You should also specify the monitoring server address or subnet to enhance the security.
- Open SNMP configuration again, and comment the SNMP public string
Then add the read-only community string along with the monitoring server IP address. My monitoring server IP address is 192.168.127.1.
so the configuration should look like this, As you can see I also changed the community string to a different one.
rocommunity mysnmp1! 192.168.127.1
This way, only the server with IP address 192.168.127.1 can poll the device through SNMP; the rest of the IPs will not be allowed.
For most of the deployments, the read-only community access should work.
If you require to have SNMP read-write access then you may change the configuration like below. And restart the SNMP service again.
rwcommunity mysnmp1 192.168.127.1
What is SNMP traps ?
SNMP traps are sent to the SNMP collector in case of any issue that occurs on the host. Which will be useful in any situation, so how do you set up one?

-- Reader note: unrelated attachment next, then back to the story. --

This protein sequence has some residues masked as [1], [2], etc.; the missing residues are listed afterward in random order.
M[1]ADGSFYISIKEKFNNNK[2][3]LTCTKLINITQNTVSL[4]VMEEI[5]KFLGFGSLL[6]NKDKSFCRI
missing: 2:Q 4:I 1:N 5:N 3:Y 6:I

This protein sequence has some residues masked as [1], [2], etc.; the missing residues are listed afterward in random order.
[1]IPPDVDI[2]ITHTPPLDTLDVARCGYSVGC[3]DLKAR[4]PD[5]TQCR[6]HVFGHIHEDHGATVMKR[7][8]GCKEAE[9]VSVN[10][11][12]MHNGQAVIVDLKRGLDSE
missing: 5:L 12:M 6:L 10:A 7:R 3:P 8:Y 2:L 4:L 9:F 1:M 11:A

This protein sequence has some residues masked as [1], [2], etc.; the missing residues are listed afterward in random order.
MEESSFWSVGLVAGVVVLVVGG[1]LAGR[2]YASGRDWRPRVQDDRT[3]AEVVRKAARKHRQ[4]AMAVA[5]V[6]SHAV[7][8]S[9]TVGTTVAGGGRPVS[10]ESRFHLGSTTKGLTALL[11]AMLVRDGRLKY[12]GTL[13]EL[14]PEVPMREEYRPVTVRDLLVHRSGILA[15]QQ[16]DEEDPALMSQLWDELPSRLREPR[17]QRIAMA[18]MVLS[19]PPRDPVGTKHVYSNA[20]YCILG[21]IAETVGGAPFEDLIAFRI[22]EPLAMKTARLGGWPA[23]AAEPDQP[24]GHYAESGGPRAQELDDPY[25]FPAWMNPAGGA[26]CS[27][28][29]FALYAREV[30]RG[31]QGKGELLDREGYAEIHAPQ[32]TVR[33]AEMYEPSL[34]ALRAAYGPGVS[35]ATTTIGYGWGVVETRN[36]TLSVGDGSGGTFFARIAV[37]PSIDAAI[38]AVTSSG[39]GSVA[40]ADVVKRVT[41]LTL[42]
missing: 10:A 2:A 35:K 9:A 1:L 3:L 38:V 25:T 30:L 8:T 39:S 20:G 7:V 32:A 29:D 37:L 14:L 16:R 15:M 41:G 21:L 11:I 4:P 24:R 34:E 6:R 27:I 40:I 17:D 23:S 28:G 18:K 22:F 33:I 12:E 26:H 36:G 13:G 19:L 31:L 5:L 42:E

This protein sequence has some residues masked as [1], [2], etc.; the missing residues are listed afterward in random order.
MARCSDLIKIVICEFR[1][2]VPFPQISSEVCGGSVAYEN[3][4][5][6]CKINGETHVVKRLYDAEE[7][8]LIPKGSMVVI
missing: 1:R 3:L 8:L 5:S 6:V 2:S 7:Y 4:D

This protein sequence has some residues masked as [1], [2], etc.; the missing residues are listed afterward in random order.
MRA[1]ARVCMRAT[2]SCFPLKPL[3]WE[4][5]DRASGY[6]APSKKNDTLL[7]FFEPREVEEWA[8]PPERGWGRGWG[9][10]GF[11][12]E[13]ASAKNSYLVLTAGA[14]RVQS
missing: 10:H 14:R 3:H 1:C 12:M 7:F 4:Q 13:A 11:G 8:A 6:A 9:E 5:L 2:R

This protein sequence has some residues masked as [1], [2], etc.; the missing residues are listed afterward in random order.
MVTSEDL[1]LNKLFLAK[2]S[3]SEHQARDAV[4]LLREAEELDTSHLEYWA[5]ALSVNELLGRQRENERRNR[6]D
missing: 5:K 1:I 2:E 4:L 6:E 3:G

How do you set up SNMP traps?
While configuring the SNMP, it is recommended to configure SNMP traps as well so that it can send traps from the host to the monitoring server in the event of anything goes down.
Below is my final SNMP configuration.
rocommunity mysnmp1 192.168.127.1 rwcommunity mysnmp1 192.168.127.1 Trapsink 192.168.127.1
After you modified the configuration restart the SNMP service as well.
3. Add SNMP service at the startup.
After the SNMP restart, the service should be up and running. However, you don’t want the SNMP service to be inactive whenever the system reboots.
You can add the SNMP service to start whenever the system boots itself by running the below commands to avoid such situations.
chkconfig snmpd on
And you don’t have to manually start the SNMP service later on.
a. Restart the SNMP service.